By Chris Cox
Published April 14, 2015 from the March 30 issue of the Columbia Regional Business Report.
John Weidner never stopped working. Even when curious onlookers moved on from hydrogen fuel cell technology, he and his colleagues at the University of South Carolina kept plowing forward.
“You wonder if this is the time when the scale gets tipped and everything goes commercial,” he said. “That was certainly the thought, maybe 10 years ago, that we might be on the brink. That didn’t happen, so then people lost interest, at least from a public standpoint.
“But the technology kept going on.”
Weidner is hopeful that the scale has finally tipped, with Toyota being a catalyst fuel cell technology has desperately needed from the automotive business. The carmaker earlier this month rolled out what it believes will be a turning point in its industry, as the Mirai — or future, in Japanese — debuts in California later this year.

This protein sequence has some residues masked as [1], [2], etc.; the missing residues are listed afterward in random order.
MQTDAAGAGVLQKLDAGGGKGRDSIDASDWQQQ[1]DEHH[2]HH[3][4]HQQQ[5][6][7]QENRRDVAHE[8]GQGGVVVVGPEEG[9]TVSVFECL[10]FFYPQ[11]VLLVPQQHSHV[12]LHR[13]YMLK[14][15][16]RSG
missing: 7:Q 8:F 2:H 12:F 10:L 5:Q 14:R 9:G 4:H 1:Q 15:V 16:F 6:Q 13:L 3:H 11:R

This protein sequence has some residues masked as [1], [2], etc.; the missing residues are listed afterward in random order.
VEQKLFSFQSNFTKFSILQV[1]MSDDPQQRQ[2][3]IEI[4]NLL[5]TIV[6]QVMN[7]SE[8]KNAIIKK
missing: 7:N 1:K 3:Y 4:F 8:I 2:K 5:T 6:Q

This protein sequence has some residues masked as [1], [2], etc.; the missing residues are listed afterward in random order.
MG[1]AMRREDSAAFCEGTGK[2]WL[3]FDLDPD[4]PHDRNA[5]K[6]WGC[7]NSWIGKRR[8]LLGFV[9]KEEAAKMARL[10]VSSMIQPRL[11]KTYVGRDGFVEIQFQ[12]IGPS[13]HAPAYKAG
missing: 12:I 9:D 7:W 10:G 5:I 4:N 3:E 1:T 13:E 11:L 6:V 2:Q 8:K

The $58,000 commercial car is one of the first of its kind to run on hydrogen fuel cells, with drivers able to travel up to 300 miles at a time in the fast-charging vehicle.
“This announcement is pretty exciting, because we hadn’t heard anything for three or four years,” Weidner said. “They’re willing to stick their necks out and say, ‘We’re ready for the next step.’ So I think that’s the biggest sign of anything.”
Hyundai’s Tucson is also on the road, pushing market competitors to soon showcase their own renditions of the technology.
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